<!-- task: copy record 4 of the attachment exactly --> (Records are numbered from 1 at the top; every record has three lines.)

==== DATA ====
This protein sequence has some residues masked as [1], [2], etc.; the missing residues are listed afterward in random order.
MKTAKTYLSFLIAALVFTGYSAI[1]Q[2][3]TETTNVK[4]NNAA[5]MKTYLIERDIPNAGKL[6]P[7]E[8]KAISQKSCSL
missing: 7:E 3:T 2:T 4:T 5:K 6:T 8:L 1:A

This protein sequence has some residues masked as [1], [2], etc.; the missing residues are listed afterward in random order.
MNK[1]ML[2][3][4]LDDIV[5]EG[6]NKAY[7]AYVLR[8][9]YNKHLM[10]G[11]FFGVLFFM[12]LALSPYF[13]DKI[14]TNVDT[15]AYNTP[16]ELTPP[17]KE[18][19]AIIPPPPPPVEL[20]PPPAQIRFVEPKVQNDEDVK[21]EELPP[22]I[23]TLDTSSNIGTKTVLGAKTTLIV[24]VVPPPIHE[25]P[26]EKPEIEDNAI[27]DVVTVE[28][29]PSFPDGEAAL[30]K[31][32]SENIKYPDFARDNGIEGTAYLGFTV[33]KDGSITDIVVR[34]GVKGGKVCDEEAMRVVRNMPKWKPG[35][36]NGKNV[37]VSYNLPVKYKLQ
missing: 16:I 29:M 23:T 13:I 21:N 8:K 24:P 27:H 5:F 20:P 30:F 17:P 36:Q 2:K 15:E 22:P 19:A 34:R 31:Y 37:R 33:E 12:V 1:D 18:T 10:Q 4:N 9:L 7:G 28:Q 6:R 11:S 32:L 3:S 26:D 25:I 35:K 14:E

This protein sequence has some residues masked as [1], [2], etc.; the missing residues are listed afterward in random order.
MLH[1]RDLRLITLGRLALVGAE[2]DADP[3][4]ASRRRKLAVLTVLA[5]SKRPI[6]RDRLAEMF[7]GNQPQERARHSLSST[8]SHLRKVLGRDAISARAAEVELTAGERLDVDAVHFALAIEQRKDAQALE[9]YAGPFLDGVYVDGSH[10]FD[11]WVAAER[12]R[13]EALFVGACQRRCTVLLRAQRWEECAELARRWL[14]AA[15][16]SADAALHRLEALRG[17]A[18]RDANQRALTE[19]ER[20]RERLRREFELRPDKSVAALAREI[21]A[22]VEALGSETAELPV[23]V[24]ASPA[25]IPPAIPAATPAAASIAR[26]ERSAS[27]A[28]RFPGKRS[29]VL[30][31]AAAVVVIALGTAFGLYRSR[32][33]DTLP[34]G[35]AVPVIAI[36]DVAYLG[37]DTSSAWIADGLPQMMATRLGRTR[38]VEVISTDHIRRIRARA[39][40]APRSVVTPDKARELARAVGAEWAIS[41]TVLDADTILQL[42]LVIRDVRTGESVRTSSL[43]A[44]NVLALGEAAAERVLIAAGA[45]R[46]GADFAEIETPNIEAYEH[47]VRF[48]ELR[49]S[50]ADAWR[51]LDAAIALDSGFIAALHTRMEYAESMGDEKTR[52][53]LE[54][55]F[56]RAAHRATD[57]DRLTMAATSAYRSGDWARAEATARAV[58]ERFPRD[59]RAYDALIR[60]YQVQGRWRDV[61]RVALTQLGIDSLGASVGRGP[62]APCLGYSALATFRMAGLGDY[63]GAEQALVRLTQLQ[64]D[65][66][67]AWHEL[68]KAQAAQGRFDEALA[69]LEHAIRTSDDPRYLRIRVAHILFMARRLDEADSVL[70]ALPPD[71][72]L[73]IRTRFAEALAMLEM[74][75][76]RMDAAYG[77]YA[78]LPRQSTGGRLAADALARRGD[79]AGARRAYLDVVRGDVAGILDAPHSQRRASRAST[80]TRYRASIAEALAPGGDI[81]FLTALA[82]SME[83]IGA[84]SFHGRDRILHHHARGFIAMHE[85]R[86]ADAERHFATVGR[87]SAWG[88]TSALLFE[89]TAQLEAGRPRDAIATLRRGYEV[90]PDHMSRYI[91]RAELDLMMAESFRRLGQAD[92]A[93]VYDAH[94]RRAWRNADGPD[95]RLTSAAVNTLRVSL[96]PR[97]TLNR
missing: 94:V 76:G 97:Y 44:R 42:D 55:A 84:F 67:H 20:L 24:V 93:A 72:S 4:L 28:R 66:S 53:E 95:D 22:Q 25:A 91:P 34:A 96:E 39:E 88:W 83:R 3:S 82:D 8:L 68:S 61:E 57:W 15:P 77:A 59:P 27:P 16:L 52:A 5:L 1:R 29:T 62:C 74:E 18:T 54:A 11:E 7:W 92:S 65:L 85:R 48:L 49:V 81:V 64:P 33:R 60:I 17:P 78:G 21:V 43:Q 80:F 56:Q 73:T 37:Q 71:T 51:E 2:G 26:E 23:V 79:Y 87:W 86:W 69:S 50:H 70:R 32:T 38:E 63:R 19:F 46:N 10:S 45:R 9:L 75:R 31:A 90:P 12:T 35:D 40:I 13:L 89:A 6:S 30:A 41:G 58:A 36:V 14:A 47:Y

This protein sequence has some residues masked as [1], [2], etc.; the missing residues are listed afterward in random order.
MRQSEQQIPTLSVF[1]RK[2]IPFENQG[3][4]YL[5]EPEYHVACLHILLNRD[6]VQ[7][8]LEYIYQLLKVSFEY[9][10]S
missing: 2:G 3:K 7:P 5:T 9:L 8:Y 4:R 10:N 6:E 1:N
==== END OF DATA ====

This protein sequence has some residues masked as [1], [2], etc.; the missing residues are listed afterward in random order.
MRQSEQQIPTLSVF[1]RK[2]IPFENQG[3][4]YL[5]EPEYHVACLHILLNRD[6]VQ[7][8]LEYIYQLLKVSFEY[9][10]S
missing: 2:G 3:K 7:P 5:T 9:L 8:Y 4:R 10:N 6:E 1:N